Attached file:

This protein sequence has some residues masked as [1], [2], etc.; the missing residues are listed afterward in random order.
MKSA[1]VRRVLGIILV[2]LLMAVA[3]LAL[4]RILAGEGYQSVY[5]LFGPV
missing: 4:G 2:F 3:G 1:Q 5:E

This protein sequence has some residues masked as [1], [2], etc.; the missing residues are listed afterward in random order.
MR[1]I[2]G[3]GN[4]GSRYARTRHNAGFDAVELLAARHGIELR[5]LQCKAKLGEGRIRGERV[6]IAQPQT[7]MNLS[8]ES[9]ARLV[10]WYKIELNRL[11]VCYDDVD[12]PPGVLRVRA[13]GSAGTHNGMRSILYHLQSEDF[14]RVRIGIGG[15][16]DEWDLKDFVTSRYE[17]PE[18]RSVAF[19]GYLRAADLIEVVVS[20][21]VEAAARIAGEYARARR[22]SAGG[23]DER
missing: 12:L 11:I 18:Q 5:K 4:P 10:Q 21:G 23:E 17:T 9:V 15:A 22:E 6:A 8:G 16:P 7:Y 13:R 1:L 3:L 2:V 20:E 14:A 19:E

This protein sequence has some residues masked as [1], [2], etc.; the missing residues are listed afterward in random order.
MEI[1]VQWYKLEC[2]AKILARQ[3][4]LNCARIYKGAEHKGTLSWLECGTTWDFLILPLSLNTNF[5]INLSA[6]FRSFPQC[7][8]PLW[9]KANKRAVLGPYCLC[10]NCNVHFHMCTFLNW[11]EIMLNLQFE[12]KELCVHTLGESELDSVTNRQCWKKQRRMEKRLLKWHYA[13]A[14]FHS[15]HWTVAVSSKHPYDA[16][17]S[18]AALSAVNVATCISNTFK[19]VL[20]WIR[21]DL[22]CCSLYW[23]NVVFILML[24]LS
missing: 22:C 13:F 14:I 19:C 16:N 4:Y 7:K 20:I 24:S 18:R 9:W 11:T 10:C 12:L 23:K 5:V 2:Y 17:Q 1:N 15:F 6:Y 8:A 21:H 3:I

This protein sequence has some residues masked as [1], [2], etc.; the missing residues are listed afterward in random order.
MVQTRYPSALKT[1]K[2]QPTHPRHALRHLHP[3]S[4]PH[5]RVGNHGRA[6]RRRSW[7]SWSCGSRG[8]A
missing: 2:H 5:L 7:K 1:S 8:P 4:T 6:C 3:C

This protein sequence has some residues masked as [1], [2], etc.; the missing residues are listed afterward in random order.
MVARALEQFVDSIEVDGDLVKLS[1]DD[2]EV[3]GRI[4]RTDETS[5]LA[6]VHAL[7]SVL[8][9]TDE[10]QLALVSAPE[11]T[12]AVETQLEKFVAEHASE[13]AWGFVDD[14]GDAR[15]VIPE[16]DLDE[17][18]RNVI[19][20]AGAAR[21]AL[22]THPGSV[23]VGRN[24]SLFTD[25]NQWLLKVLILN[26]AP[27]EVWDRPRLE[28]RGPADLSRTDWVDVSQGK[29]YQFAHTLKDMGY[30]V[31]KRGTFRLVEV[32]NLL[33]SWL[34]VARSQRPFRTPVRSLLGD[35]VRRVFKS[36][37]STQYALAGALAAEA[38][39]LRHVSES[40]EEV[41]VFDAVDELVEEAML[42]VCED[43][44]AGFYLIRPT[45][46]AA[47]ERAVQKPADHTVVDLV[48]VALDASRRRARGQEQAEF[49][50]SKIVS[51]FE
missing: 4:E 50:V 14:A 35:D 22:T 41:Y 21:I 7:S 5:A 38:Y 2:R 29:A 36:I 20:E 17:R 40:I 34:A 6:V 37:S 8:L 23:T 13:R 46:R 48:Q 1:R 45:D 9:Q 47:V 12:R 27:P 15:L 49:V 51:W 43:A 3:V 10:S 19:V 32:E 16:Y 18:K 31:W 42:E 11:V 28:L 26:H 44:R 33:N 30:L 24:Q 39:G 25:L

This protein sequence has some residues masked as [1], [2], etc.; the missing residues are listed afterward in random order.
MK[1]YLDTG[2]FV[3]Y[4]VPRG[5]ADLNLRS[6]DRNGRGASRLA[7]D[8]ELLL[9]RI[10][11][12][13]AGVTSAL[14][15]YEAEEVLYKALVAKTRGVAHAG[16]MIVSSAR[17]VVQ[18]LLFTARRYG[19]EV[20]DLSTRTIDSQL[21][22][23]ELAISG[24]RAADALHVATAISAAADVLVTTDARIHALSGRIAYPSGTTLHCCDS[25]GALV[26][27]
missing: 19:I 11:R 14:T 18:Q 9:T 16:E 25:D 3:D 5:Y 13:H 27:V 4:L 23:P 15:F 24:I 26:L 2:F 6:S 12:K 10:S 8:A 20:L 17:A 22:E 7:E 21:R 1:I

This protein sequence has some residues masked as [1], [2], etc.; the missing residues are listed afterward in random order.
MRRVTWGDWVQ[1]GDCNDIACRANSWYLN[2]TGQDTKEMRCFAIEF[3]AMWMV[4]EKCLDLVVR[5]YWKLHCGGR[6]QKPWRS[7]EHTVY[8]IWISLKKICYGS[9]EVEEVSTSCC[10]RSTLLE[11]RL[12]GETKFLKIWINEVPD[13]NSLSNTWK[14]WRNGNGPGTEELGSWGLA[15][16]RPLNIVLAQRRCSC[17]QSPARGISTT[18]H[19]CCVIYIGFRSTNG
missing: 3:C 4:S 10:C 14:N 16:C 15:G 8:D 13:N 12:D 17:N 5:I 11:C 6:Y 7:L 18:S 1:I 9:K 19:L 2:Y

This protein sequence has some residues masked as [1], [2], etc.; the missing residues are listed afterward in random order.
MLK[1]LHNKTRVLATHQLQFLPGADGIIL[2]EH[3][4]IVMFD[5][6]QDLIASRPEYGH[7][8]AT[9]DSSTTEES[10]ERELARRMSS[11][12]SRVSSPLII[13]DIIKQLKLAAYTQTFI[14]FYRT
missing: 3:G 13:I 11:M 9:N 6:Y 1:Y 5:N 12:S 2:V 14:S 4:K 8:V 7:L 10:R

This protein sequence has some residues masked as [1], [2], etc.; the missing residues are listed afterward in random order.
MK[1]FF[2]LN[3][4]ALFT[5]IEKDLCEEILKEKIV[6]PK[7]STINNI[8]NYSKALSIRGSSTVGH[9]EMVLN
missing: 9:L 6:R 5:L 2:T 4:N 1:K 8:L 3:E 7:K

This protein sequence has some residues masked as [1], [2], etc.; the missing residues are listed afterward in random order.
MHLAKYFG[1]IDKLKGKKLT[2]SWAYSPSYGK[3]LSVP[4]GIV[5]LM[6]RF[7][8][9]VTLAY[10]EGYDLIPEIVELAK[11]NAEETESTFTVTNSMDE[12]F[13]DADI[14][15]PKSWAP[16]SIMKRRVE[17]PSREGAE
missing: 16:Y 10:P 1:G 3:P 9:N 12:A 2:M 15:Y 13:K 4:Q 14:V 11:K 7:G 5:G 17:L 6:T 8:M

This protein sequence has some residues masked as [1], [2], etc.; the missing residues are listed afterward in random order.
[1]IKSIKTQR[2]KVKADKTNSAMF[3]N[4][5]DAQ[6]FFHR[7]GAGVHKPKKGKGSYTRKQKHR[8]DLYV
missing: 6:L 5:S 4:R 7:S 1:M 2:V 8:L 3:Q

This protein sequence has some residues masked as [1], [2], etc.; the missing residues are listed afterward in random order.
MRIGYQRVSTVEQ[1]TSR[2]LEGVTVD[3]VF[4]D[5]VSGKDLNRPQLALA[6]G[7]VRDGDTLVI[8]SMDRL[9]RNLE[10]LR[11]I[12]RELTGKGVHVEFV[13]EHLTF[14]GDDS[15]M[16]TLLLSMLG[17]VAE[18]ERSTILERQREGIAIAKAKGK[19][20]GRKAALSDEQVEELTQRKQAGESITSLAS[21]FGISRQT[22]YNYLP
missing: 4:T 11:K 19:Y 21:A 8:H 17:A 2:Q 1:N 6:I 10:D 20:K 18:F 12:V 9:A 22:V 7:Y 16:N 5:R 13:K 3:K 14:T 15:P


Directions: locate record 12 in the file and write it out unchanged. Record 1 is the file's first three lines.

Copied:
This protein sequence has some residues masked as [1], [2], etc.; the missing residues are listed afterward in random order.
MRIGYQRVSTVEQ[1]TSR[2]LEGVTVD[3]VF[4]D[5]VSGKDLNRPQLALA[6]G[7]VRDGDTLVI[8]SMDRL[9]RNLE[10]LR[11]I[12]RELTGKGVHVEFV[13]EHLTF[14]GDDS[15]M[16]TLLLSMLG[17]VAE[18]ERSTILERQREGIAIAKAKGK[19][20]GRKAALSDEQVEELTQRKQAGESITSLAS[21]FGISRQT[22]YNYLP
missing: 4:T 11:K 19:Y 21:A 8:H 17:A 2:Q 1:N 6:I 10:D 20:K 18:F 12:V 9:A 22:V 7:Y 16:N 5:R 13:K 3:K 14:T 15:P